The Karnataka High Court on Friday has asked the state government to consider permitting optional online education only for certain hours. The court made the observation while hearing a public interest litigation filed on June 10 by Anumitha Sharma and several others, challenging the ban on online classes for students between LKG and Class 5.
The case was being heard by Chief Justice of Karnataka High Court Abhay Sreenivas Oka and Justice Nataraj Rangaswamy.
The government had earlier in June also issued an order that schools cannot charge extra for holding online classes.
The Karnataka government had cited issues regarding screen time for young children, after getting recommendations from an expert committee from National Institute of Mental Health and Neuro Sciences (NIMHANS), who cited WHO guidelines that children below age 10 should not have more than one hour of screen time.
The high court, however, observed, "Is the government under the impression that children sitting at home are not using the internet? Let the schools run it without making it compulsory."
Online Classes ban matter, court says "Is the Government under impression that children sitting at home are not using internet. Let the schools run it without making it compulsory."â€” Mustafa Plumber (@plumbermushi) June 26, 2020
The Chief Justice Abhay Sreeniwas Oka also observed that the government was not following a proper procedure. He said, â€śBefore taking a decision, the committee should have been consulted. This is like putting a cart before the horse.â€ť He further observed that "Some schools want to impart online education so if students want to take it. What Is the problem with the government? You are completely shutting out education."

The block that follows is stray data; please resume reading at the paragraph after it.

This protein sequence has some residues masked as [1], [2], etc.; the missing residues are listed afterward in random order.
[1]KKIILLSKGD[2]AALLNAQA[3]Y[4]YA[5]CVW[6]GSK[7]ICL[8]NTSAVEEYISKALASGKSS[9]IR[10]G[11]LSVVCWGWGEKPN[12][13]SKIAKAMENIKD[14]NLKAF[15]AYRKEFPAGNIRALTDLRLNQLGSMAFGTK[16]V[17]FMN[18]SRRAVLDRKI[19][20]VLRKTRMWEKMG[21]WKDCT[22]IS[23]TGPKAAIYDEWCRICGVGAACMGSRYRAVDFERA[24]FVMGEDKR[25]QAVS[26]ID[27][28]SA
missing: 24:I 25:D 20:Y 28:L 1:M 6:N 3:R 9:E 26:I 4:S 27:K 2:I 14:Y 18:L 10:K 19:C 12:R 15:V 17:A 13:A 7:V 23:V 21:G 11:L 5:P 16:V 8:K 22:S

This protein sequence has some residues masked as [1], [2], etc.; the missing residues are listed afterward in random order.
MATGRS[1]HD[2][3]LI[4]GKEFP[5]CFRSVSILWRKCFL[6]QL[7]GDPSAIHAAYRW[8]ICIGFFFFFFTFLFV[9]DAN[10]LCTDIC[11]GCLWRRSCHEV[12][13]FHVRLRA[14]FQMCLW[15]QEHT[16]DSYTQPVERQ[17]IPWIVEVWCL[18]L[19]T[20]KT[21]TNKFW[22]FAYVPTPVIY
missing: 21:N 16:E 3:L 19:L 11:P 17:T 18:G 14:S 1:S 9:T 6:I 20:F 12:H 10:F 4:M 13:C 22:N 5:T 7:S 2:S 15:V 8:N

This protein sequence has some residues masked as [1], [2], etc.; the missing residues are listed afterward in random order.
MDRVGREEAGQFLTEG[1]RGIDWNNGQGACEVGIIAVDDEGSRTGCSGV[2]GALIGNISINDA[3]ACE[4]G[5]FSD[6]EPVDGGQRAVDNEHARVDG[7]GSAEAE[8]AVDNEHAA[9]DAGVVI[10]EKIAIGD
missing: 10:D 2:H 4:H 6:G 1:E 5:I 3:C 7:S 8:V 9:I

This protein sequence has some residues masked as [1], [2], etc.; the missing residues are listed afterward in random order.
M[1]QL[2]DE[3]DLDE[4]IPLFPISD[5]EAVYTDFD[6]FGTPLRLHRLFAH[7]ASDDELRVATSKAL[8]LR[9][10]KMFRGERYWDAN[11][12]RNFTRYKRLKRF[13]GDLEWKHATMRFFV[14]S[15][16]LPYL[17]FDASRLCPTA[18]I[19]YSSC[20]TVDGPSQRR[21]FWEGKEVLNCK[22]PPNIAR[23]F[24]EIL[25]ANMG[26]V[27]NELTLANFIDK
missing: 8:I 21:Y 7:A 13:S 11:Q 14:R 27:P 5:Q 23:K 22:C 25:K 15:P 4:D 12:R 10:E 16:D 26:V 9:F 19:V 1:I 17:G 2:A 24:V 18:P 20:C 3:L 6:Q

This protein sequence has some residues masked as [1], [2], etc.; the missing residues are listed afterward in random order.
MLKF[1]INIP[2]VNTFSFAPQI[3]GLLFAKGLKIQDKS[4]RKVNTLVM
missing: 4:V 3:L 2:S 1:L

He further stated that the court is of the view that the government could not have passed a blanket order preventing online learning.
CJ Oka: Before taking decision committee should have been consulted. This is like putting cart before the horse. #Onlineclassesâ€” Mustafa Plumber (@plumbermushi) June 26, 2020
The state government sought time until Monday, June 29, to respond to the courtâ€™s observations.
A memo submitted by the state government to the court said that the expert committee appointed for submitting recommendations on whether to allow online classes sought more time to submit their report and is expected to be submitted by June 30.
"We expect the government to come out with a solution immediately. Until the committee submits a report and the state takes a decision, the state will consider permitting online education for certain hours,â€ť Chief Justice Abhay Oka observed.
The next hearing has been posted to June 29.